The sources were Arcam cd192,cd73 and Sony xe270.
That doesn't surprise me in the slightest. Getting the information off a CD is not something that requires expensive equipment these days.
I will not comment on the correct ratio: as it's all a matter of taste (and what you want from the system)
As for the spec, if i had to choose just one very important feature from EACH (Amp & Speakers) IMO :
AMPS: The power supply - no matter what silly wattage the manufacturer claims, if there's no power the sound will distort. I've seen a good 30W rated amp (was an NAD) simply humiliate another similarly priced amp rated at 100W (will not mention brand!) - every one could tell the difference (even our girlfriends!!!) - we concluded it was the power supply!
SPEAKERS: Linear response - a hard one to read off a spec sheet since a speaker may be linear in one room & not in another! But at least you'll know the starting point is good.
OH - and for both, a very important spec it how they sound to you - so demo it/them!
Not overly surprised by this. I've struggled to tell the difference between some £500 and £800 CD players. They use pretty much the same components after all. Most use a Sony Transport. With the occasional Philips available in the >£800 bracket. Perhaps, If you'd gone a little higher and changed brand, you might have been able to discern some difference?
In your final setup in the shop even using the Arcam 192 you still have only used a cheap CD player. No where near the quality of a player I would put with £4500 of amps and speakers. If you'd listened with a £3000 Transport/DAC combo I wonder what you'd have thought? I don't know what transports Arcam use but I'd be surprised if they were any difference between the one in the 73 and 192. Next time you're in a hi fi shop try and get a demo of a Rega Planet or Naim Nait 5 (a couple of exceptions to the rule)and compare them to anything made by Arcam. As for the cheapo CD player. Excelent!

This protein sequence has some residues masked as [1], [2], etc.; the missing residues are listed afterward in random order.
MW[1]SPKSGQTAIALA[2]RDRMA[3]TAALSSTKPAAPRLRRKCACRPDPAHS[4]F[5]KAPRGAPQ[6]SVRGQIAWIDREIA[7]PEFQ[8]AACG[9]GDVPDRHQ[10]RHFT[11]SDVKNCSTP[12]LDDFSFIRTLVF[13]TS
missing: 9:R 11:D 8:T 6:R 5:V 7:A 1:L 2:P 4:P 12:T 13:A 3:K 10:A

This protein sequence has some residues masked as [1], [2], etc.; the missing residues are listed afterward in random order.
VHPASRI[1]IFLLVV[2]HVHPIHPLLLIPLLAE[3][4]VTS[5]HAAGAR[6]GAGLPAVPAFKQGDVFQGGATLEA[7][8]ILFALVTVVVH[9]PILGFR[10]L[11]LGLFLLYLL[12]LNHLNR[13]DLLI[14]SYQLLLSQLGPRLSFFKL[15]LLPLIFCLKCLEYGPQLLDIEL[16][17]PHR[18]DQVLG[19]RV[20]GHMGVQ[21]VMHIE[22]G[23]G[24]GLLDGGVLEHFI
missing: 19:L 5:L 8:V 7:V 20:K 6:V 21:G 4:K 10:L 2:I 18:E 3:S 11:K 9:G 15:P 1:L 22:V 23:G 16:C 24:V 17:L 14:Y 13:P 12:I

I own a Cheapo sony DVD player and I think it's excelent. It's connected to an offboard DAC and it's better than any £3000 CD player i've heard.
You don't have to spend a fortune You just have to get it right.
I have to agree that this does seem the most obvious method, and the most logical.
However, to complicate things, imagine a decent separates system of CD, amp and speakers, alongside a "reasonable" mini system. Now plug the mini system speakers into the separates and the separates' speakers into the mini system. i think there's a good chance the mini system/decent speakers combo will sound better...........
Since, regardless of the quality, the speakers are the most sensitive part in the chain*, I would start choosing some speakers I like, and then look for an amp and cd player suited to them.
*in the sense that they mostly determine the kind of sound you will get (bright, laid back, neutral...)
Beobloke, would disagree with you there, we have one of the cheap denon all in one systems in the kitchen and when we first moved I had my kit set up and not the speakers, long story short, had friends round on the saturday we moved in and grabbed the speakers (there are tiny little monitor things) and hooked them up to the meridian pre and cinepro (cinepro has 500wx6 with all channels driven) and these speakers sounded absolutely awesome, our front room is around 14ftx28ft and theses completely filled it.
If you are talking about a pair of £5 speakers then I would agree that some decent speakers on a £50 midi system will probably sound better, but it would not be a sound that anyone on here could live with.
Speakers can and do change the sound, but they shouldn't determine the sound of a system, if you have a bright sounding amp then you will have to buy some pretty warm sounding speakers to tame it and that is not adviseable, can be a pain in the arse when it comes to upgrade time.
I think there is alot of difference in tone on budget speakers, but get to some high end gear or monitors and they can sound pretty similar.